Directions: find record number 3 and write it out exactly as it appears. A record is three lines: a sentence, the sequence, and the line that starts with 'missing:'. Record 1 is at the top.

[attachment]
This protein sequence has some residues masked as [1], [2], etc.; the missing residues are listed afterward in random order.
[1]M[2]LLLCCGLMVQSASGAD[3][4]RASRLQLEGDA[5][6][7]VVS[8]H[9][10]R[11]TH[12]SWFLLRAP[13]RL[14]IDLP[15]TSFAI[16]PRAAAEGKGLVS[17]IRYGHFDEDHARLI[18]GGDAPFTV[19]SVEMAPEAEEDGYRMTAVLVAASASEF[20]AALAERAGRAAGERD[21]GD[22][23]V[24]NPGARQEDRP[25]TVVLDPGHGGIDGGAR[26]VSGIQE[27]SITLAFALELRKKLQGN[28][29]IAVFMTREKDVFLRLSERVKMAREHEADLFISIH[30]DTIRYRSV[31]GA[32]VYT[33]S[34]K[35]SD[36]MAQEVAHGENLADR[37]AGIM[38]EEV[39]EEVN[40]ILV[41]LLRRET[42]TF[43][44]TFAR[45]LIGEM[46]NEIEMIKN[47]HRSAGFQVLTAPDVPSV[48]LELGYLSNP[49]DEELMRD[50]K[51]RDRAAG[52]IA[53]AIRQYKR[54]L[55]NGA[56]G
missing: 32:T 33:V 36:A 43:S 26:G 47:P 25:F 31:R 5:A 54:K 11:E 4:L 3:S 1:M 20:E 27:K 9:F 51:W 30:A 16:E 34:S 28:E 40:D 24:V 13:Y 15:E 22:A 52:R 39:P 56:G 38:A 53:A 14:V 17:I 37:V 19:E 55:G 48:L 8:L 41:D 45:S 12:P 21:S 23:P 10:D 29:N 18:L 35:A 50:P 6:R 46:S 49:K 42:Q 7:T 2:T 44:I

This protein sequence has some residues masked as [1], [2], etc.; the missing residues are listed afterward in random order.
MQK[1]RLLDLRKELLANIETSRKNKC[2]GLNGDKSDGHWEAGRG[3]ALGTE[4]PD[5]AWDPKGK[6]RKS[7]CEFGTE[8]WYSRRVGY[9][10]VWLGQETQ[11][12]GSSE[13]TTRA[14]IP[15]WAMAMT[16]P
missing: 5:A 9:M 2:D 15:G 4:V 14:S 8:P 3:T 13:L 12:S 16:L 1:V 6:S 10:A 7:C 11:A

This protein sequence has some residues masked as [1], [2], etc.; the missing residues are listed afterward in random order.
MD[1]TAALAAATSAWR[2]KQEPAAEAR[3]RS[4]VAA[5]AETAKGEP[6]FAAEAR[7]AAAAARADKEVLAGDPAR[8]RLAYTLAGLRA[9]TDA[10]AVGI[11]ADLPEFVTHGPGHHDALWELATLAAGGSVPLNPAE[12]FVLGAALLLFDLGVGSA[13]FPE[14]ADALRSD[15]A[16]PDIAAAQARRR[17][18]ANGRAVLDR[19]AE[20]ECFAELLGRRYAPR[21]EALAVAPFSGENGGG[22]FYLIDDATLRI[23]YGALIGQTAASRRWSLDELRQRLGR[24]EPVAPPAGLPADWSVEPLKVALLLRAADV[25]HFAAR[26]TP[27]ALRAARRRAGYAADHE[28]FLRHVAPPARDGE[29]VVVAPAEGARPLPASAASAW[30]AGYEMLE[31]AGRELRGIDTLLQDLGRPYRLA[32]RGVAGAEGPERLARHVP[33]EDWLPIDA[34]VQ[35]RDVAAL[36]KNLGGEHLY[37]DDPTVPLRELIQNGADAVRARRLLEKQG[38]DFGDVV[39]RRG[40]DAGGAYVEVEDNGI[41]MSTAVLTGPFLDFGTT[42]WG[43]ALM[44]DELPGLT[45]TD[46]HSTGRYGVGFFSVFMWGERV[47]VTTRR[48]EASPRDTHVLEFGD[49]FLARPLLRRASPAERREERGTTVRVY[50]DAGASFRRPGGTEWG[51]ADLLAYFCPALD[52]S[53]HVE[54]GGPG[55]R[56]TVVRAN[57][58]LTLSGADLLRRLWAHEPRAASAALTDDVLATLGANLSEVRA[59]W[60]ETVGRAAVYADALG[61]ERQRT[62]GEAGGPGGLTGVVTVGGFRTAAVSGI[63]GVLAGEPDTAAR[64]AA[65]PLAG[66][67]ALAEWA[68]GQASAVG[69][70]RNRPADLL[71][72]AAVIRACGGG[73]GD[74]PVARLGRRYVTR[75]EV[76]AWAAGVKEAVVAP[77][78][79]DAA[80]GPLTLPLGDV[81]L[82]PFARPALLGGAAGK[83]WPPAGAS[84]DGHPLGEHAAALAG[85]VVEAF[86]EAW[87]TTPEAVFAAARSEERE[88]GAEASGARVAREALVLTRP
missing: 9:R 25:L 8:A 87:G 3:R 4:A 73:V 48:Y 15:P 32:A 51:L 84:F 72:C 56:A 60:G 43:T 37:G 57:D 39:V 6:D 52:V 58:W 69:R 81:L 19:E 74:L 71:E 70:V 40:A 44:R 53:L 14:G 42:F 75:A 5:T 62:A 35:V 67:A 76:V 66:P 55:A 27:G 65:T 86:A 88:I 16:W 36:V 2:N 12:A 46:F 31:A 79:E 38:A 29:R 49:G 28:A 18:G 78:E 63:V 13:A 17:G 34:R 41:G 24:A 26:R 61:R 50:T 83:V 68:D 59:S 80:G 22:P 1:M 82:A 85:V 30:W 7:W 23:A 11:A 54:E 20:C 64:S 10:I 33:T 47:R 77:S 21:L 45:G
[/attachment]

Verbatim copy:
This protein sequence has some residues masked as [1], [2], etc.; the missing residues are listed afterward in random order.
MD[1]TAALAAATSAWR[2]KQEPAAEAR[3]RS[4]VAA[5]AETAKGEP[6]FAAEAR[7]AAAAARADKEVLAGDPAR[8]RLAYTLAGLRA[9]TDA[10]AVGI[11]ADLPEFVTHGPGHHDALWELATLAAGGSVPLNPAE[12]FVLGAALLLFDLGVGSA[13]FPE[14]ADALRSD[15]A[16]PDIAAAQARRR[17][18]ANGRAVLDR[19]AE[20]ECFAELLGRRYAPR[21]EALAVAPFSGENGGG[22]FYLIDDATLRI[23]YGALIGQTAASRRWSLDELRQRLGR[24]EPVAPPAGLPADWSVEPLKVALLLRAADV[25]HFAAR[26]TP[27]ALRAARRRAGYAADHE[28]FLRHVAPPARDGE[29]VVVAPAEGARPLPASAASAW[30]AGYEMLE[31]AGRELRGIDTLLQDLGRPYRLA[32]RGVAGAEGPERLARHVP[33]EDWLPIDA[34]VQ[35]RDVAAL[36]KNLGGEHLY[37]DDPTVPLRELIQNGADAVRARRLLEKQG[38]DFGDVV[39]RRG[40]DAGGAYVEVEDNGI[41]MSTAVLTGPFLDFGTT[42]WG[43]ALM[44]DELPGLT[45]TD[46]HSTGRYGVGFFSVFMWGERV[47]VTTRR[48]EASPRDTHVLEFGD[49]FLARPLLRRASPAERREERGTTVRVY[50]DAGASFRRPGGTEWG[51]ADLLAYFCPALD[52]S[53]HVE[54]GGPG[55]R[56]TVVRAN[57][58]LTLSGADLLRRLWAHEPRAASAALTDDVLATLGANLSEVRA[59]W[60]ETVGRAAVYADALG[61]ERQRT[62]GEAGGPGGLTGVVTVGGFRTAAVSGI[63]GVLAGEPDTAAR[64]AA[65]PLAG[66][67]ALAEWA[68]GQASAVG[69][70]RNRPADLL[71][72]AAVIRACGGG[73]GD[74]PVARLGRRYVTR[75]EV[76]AWAAGVKEAVVAP[77][78][79]DAA[80]GPLTLPLGDV[81]L[82]PFARPALLGGAAGK[83]WPPAGAS[84]DGHPLGEHAAALAG[85]VVEAF[86]EAW[87]TTPEAVFAAARSEERE[88]GAEASGARVAREALVLTRP
missing: 9:R 25:L 8:A 87:G 3:R 4:A 73:V 48:Y 15:P 32:A 51:L 84:F 72:C 56:A 60:G 43:T 37:G 57:D 39:V 6:D 52:V 58:W 69:R 81:L 19:E 74:L 71:E 70:V 40:A 44:R 53:L 14:G 42:F 75:A 5:T 62:A 35:V 67:A 76:V 66:P 55:A 27:G 65:T 86:A 88:I 16:W 36:V 2:N 12:A 46:F 31:A 79:E 38:A 29:R 49:G 28:A 18:G 78:E 63:V 13:A 17:G 34:R 41:G 24:A 26:R 61:R 50:T 83:V 68:D 59:S 80:G 22:P 1:M 82:A 85:V 30:W 7:W 23:A 11:A 54:E 20:C 64:S 10:I 33:T 47:R 77:S 21:L 45:G